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Skyview Junior High snags Green Flag award for sustainability and environmental education
Skyview Junior High's Green Team students proudly raised a Green Flag at last week's end-of-school assembly as the crowd's applause filled the gym.
The Bothell school not only garnered the National Wildlife Federation's highest honor in its Eco-Schools USA program, but Skyview is only the seventh school in the country to fly the large flag for its commitment to sustainability and environmental education.
When unfurled, the flag covered the combined width of about six students and instructors John Schmied and Tom Nowak.
"The National Wildlife Federation has been proud to work with Skyview for many years," Courtney Sullivan, the federation's education manager for the Pacific Northwest, told the crowd. "We started our relationship with you with your amazing school-yard habitat, (which) has been a model for other schools across the nation."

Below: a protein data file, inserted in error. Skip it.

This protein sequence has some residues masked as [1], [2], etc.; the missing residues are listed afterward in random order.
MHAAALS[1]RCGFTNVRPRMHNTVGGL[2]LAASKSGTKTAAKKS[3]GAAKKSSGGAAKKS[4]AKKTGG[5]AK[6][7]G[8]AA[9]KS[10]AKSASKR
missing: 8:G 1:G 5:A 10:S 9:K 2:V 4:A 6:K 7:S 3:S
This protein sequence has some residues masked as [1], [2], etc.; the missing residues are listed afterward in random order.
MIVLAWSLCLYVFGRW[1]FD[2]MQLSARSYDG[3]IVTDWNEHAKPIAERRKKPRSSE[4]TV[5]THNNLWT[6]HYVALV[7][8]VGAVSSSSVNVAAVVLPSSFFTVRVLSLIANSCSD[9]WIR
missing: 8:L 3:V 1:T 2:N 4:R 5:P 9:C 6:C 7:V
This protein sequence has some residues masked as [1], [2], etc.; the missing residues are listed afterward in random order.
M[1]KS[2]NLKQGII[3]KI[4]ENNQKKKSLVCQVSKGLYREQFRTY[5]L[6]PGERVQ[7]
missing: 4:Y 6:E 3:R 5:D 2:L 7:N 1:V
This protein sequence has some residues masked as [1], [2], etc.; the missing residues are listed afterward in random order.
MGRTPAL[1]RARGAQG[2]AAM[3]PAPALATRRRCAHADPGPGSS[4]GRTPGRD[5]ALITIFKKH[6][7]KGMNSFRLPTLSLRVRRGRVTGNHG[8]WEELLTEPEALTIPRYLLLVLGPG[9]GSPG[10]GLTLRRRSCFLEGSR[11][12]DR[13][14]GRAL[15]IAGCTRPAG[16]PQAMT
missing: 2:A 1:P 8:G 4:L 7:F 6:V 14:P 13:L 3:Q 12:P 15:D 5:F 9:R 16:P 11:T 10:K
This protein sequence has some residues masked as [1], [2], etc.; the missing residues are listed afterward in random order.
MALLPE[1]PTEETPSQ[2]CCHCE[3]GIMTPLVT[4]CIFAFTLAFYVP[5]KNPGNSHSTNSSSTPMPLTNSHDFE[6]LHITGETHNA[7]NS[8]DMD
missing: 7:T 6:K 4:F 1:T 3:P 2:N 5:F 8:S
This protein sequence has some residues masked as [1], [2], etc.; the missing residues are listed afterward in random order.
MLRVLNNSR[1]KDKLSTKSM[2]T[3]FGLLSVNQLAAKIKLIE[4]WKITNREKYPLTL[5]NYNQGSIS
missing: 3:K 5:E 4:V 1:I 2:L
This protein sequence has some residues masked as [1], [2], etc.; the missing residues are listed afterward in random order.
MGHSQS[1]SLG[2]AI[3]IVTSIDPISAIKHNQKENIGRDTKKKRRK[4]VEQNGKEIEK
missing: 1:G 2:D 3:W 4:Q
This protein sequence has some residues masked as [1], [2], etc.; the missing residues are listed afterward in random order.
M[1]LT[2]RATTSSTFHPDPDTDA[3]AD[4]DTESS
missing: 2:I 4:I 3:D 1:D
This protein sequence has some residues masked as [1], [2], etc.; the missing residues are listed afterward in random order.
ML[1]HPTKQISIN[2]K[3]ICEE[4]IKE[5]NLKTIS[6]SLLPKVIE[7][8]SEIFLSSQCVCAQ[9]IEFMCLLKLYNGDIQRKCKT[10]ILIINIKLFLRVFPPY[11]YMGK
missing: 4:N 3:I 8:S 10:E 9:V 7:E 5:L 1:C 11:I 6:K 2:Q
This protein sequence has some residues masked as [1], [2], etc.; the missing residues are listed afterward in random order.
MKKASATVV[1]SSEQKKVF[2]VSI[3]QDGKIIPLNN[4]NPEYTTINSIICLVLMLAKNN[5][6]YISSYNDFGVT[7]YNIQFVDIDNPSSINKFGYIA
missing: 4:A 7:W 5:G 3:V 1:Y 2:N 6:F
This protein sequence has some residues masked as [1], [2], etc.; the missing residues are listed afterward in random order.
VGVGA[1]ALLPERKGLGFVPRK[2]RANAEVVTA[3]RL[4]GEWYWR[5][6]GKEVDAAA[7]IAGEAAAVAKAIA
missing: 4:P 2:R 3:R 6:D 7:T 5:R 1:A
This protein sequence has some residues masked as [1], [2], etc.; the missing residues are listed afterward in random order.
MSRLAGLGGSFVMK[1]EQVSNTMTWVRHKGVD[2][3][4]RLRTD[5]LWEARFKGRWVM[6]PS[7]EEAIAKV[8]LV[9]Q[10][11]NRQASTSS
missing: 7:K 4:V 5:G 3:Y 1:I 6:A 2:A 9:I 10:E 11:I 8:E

Skyview's Outdoor Environmental Learning Center is a student-tended, 6.5-acre outdoor classroom and service learning project in which volunteers have devoted more than 9,800 hours of service to create sustainable trails, dig wetlands, remove invasive plants and plant more than 2,000 native plants as part of a natural habitat.
Skyview was recently awarded a Washington State Pillar 3 award, was named a Level 3 Green School, launched a Naturalist in Training Program and boasts successful recycling and composting programs. Dena Peel of the Snohomish County Public Utility District also presented the school with a plaque at the assembly to commemorate the installation of a 3.5 KW solar system at the school.
"Tom and I have kind of dug holes with everybody else and tried to develop a program that's really good," Schmied told the crowd and thanked the facilities and kitchen staffs for their involvement in Skyview's green programs.
After the assembly, Schmied told the Reporter that every award the students receive, they inspire other people at school and in the community to become involved in sustaining the environment.
Although their green efforts are paying off, Schmied feels there still needs to be more programs like Skyview's taking shape worldwide.
"We work on this like water on a flat rock until we drill a hole through it and accomplish our mission," he said.